ReplyDelete

Post a Comment







Does An Aftermarket Grille Really Increase Airflow?
I put a Saleen S281 grille to the test to answer that question.

Stock Suspension S197 Mustang With Square 305/30/19's
What you need to fit a proper size square tire setup.

How Limited Slip Diffs Make You Faster on Track
What you need to know about how they put power down and pros and cons.

Can Telemetry Explain Schumacher's Talent?
A comparison between Schumacher's and then team mate Herbert's data.






Cayman GT4 Track Review
The first Cayman with proper (911-challenging) power.

Is an EcoBoost Mustang any good on Track?
Two days at the track in a Mustang short 4 cylinders.

2016 BMW M4 DCT Track Review
It's quick (properly quick). But is it fun?

Can a stock Golf Diesel handle a Track Day?
Not your every day track beater.




🔥 Most Visited This Week

Falken Azenis RT615k+ Street and Track Review

Last year, I picked up a 2009 Lancer Ralliart to do a long term test with it as a dual duty track/daily. One of the first things I knew I was going to do was put a decent set of tires on it. The car came without OEM wheels which was actually good because I didn't have to hesitate about getting a good set of aftermarket wheels to support going wider. Thankfully, my friends at YST Auto Halifax  set me up with a great set of Superspeed RF03RR wheels. The Wheels I had never even heard of Superspeed but I trusted the good folk at YST Auto who mentioned some customer cars running on track with them. These wheels are rotary forged which is basically a prerequisite to be taken seriously in this market populated by companies like TSW and Fast Wheels. The wheels looked like a high quality, well finished wheel and each had a "QC" check sticker on. Just for appearances? Maybe, but I found no defects. The wheels seemed easy to balance (didn't need many weights) and at 18.1 lb. f

Michelin Pilot Super Sports vs Firestone Firehawk Indy 500 - Street Review

I've been a huge fan of Michelin PSS tires and exclusively bought them for the Mustang over the last four years. So how did I end up here? This year, I was hugely interested in trying an "R-comp" tire. I had my eyes set on Bridgestone Potenza RE-71R's for two simple reasons: price and reputation. Although not a true "R-comp" tire on paper, it performs like one by the account of every single test and review I've read (down to wear rates...). They seem like they're easily the most affordable (from a big brand) R-comp tire and combine that with a reputation for having tons of grip, it was an easy top contender. I had my concerns, though. For one, I'm told and have read that they are an autox tire, not really designed for high speed, pressure, and temps associated with open track. For another, the Mustang is a heavy car (as far as track cars are concerned) being roughly 3,800 lb. (including driver), which will amplify the unwanted open track load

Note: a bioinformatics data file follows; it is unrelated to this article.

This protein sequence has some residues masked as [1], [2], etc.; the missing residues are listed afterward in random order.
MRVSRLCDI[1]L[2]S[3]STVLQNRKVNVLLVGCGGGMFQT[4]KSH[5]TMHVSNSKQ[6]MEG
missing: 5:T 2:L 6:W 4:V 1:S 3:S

GTR vs Evo X vs STI: which has the best AWD system?

A few weeks ago, I made a post explaining  mainstream AWD system types and how they compare , pros and cons, etc. including some simple diagrams to show where the power goes and how much. As promised, this post will focus on specific cars and what AWD systems they use, especially ones that that have more or less been defined by their AWD systems, and the best place to start may be with a bombshell; the Nissan GT-R. Nissan GT-R (R35) The GT-R has built a reputation around having monster traction and very approachable performance, thanks to its AWD system - Advanced Total Traction Engineering System for All-Terrain (ATTESA) - and what it can do for you. But the GT-R doesn't actually use the most mechanically sophisticated type of AWD systems discussed in the previous article, namely a "true" AWD with a centre differential. Instead, it uses a clutch pack to transfer power. RWD-based clutch-type AWD schematic - Rams Eye The Track Guy © The R32, R33, and R34 Sky

How would a Mustang 3.5L EcoBoost compare to the 5.0L V8?

Ever wonder how a 3.5 litre EcoBoost might fair against the 5.0 litre V8 in the Mustang? Of course you have. Ever since Ford dropped it in the F150 (and perhaps well before), everyone has been wondering how it would perform. There are basically two camps; those who think it would be awesome because of tuneability and power potential and those who think it means the death of the V8 in the Mustang. If you are in the latter group, we seem to be good so far with continuous upgrades to the 5.0 litre Coyote and the brand new Shelby GT500 which still uses a supercharged V8 as it has been for over a decade and multiple iterations. But what if... Well, it seems we are closer than ever to finding out the answer to that question. American Trucks recently got together two crew cab, short box, 4x4 F150's but one has the 5.0 litre V8 and the other has the 3.5 litre EcoBoost V6. There has been a few comparisons between 5.0 litre and 3.5 litre EB F150's, but this seems to be the most di